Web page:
Thinking about a Bus/RV

Discussion in 'Hangar Talk' started by Ted, Jul 17, 2020.

  1. Ted

    Ted The pilot formerly known as Twin Engine Ted

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    The new fridge arrived today! It looks good and really does a lot to make the interior look newer. Now I just have to build the mount for it.
     
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  2. tmyers

    tmyers En-Route

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    Rough River is the end of April, I think we are going.

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  3. tmyers

    tmyers En-Route

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    Is Andy coming?

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  4. Ted

    Ted The pilot formerly known as Twin Engine Ted

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    We spent another weekend working on the RV, getting things back together. While we didn't get quite as far as I'd hoped, we did got a lot done.

    The first thing I'll mention is redoing the TV cabinet. The RV was designed for a CRT TV above the driver's head. Of course, this was a giant cabinet that not only blocked some of my view, but that probably caused me multiple concussions when I smacked my head on it. The old CRT TV had been replaced with a flat screen one or two owners ago, so the full size wasn't needed. I decided to shrink the cabinet and then repurpose it as a subwoofer cabinet, as the stock stereo in the RV used two 6.5" speakers (one pair up front and one pair in the bedroom). While they sound good, 6.5s don't do much for the lower ranges. So, I created an enclosed subwoofer cabinet and mounted a 10" Kicker subwoofer in. The wires hid nicely behind some plastic panels I needed to remove anyway, and I found a little nook where the amp could be mounted and hidden well. The audio sounds much better now, although it did take some time of me playing around with the equalizer and settings to have it sound good.

    Even then, I suppose I can't call that project entirely complete as I need to cut and mount a piece of wood for the TV mount that goes up there, and then mount the TV. But that'll get done.

    The bathroom vanity is just about done other than the drain plumbing, which we seem to have misplaced so I'll need to buy some more PVC. The stock vanity had some ugly green one-piece countertop and sink, plus a cheap old faucet. While functional it was unattractive. We'd looked at a bunch of different options and it seemed most of them involved spending a lot of money on some kind of new custom-made countertop, which most places wouldn't even make for an RV. Laurie proposed tiling the countertop, which at first I didn't like the idea of, but she'd found some really cool-looking tile on clearance that I agreed would look good. So, we cut a new countertop out of two sheets of plywood, coated it in RedGuard, mounted it, tiled, and then did some tile around the edge to complete the look. For the sink, we'd found a sink made out of a stone (yes it's heavy) that we used, and found a faucet we liked as well. Laurie painted the vanity a dark grey from the builder basic honey oak color the cabinets had, and we added some new door handles (shaped like turtles). All in all, a cheap remodel that looks much better.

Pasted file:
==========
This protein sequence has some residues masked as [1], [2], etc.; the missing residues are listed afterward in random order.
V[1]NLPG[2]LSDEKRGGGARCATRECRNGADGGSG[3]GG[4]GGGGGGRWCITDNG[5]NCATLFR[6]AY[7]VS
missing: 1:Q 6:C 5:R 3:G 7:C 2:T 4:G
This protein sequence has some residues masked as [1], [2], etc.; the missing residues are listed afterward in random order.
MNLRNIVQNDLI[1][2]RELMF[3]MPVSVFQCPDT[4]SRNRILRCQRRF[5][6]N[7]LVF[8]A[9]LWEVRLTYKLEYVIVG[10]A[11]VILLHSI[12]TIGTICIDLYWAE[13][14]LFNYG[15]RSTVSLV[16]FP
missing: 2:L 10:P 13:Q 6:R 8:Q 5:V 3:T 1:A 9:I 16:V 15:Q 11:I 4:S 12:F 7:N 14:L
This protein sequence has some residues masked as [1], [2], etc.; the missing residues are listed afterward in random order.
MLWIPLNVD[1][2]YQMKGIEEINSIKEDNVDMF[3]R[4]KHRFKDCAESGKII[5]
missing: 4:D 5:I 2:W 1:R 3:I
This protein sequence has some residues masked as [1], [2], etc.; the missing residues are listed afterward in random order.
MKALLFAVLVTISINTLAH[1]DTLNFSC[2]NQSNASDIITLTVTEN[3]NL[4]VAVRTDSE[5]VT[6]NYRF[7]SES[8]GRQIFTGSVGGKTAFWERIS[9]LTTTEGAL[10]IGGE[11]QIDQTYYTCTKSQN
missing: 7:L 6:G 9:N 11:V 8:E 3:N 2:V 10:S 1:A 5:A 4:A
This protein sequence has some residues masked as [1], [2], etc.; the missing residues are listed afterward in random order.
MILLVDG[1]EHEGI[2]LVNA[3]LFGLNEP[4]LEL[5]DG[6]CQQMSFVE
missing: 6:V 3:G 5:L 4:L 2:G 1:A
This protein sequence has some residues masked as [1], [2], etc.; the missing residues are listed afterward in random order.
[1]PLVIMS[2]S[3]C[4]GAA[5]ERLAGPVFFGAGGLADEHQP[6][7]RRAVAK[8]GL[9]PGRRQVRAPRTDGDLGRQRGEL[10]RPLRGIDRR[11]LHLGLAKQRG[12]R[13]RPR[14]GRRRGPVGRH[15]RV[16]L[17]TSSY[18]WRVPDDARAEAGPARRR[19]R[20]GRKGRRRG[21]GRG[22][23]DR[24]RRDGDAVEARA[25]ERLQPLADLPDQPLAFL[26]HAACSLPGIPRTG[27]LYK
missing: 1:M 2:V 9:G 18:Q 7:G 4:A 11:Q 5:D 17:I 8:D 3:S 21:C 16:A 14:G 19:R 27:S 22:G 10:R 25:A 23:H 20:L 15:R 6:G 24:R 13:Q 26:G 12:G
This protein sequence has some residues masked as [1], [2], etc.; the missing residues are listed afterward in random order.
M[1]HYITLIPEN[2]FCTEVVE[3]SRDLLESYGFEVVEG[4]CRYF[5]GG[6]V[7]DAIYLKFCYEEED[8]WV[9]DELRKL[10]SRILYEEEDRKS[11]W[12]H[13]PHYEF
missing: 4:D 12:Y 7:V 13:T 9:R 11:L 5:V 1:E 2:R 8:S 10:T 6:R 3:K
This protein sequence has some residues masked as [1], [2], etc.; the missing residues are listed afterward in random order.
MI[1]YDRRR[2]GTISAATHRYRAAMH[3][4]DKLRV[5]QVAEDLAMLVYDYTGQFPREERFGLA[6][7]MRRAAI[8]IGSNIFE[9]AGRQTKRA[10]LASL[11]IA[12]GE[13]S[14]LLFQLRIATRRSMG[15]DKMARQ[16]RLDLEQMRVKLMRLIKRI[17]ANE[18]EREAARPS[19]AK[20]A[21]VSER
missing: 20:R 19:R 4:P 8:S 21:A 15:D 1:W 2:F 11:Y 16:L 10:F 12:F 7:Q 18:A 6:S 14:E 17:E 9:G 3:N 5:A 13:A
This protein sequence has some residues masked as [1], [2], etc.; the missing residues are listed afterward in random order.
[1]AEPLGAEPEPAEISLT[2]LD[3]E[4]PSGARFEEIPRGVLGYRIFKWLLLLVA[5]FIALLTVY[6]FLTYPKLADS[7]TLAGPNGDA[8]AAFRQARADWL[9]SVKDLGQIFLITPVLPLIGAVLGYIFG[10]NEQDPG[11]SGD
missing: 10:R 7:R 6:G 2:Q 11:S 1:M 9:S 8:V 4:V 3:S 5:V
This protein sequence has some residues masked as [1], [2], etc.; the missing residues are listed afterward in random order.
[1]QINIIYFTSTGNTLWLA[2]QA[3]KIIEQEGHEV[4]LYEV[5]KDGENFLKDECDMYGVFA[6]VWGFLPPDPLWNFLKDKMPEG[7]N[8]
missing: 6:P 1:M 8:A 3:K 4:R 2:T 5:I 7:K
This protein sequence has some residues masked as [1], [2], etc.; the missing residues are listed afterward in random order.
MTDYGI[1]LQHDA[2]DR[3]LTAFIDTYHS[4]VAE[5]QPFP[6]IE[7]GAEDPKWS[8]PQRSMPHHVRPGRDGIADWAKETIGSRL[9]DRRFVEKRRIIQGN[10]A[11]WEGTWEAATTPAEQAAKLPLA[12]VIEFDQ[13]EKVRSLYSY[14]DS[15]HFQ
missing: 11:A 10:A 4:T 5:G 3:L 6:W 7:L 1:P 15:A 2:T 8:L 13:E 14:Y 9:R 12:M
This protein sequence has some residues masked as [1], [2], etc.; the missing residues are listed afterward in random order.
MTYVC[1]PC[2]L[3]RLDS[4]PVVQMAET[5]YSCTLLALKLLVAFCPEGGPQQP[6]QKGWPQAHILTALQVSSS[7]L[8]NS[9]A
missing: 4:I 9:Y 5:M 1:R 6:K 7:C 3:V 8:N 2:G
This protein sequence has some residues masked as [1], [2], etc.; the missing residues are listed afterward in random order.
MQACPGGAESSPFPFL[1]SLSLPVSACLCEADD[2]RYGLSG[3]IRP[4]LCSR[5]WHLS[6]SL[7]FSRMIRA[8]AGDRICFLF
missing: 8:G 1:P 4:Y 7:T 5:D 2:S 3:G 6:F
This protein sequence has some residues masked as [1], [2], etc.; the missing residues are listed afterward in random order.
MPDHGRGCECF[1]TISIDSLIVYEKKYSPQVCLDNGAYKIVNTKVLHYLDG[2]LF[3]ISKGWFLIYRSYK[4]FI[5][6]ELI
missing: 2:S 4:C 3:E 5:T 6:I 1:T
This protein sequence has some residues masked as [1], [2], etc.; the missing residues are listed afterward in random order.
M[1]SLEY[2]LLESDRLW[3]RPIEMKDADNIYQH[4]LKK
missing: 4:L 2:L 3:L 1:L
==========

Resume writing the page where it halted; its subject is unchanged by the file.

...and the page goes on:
The bathroom we'd redone before, but that didn't go well and got damaged during the demolition of the fridge cabinet and floor. Laurie had put up beadboard-looking wallpaper, this time I just put up actual beadboard. Some paint and trim later, and now it looks more finished and shouldn't have any issues. We also had some stick-on tile that Laurie put on around the toilet. One more piece of trim remains there, along with making a cover for the water and propane lines that run through the area.

    The fridge area is probably the one that I was most hoping to get done, but was also the most complicated in many ways. I built the mount for the fridge to sit on but need to finish building the surround area that will support it. Conveniently, the fridge has a couple of channels underneath it that are the size of 1x2s. While they'd used these for mounting the mechanical bits, they're open enough that I was able to cut and screw down some 1x2s that will help to keep the fridge from sliding forward (left to right from the driver's seat). The fridge should be well located by the end.

    A whole lot of work, but there's light at the end of the tunnel for this interior remodel. Our next planned trip is April and we shouldn't have a problem meeting that. I do plan on changing the belts before then, though. Maybe I should also change the hoses while I'm in there.
     
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  5. Ted

    Ted The pilot formerly known as Twin Engine Ted

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    Somewhat duplicate here, but I started this thread:

    https://www.pilotsofamerica.com/com...rv-air-conditioning-heat-pump-project.131144/

    Which I may then continue over here. I've ordered a home R22 style compressor, 115VAC, which I will mount up front in the RV and use that to drive the driver's area air conditioning. After one of the original AC lines broke in August or September and I started to see what a ridiculous system the whole thing was, this just made sense.

    Since the point was made that a reversing valve (to create a heat pump) would also require some sort of logic to determine when to run the setup in AC mode to defrost the condenser in the winter, I think that's just more complexity than I feel like doing. I'll stick to just air conditioning. The compressor is supposed to arrive on Friday. I'm not going to get started on the project immediately (at least I don't plan to) since the RV is still drivable as-is. This will give me 13k BTUs (roughly) of cooling, which should be enough to help add some coolness/comfort up front, not to mention defrost capability on the windshield.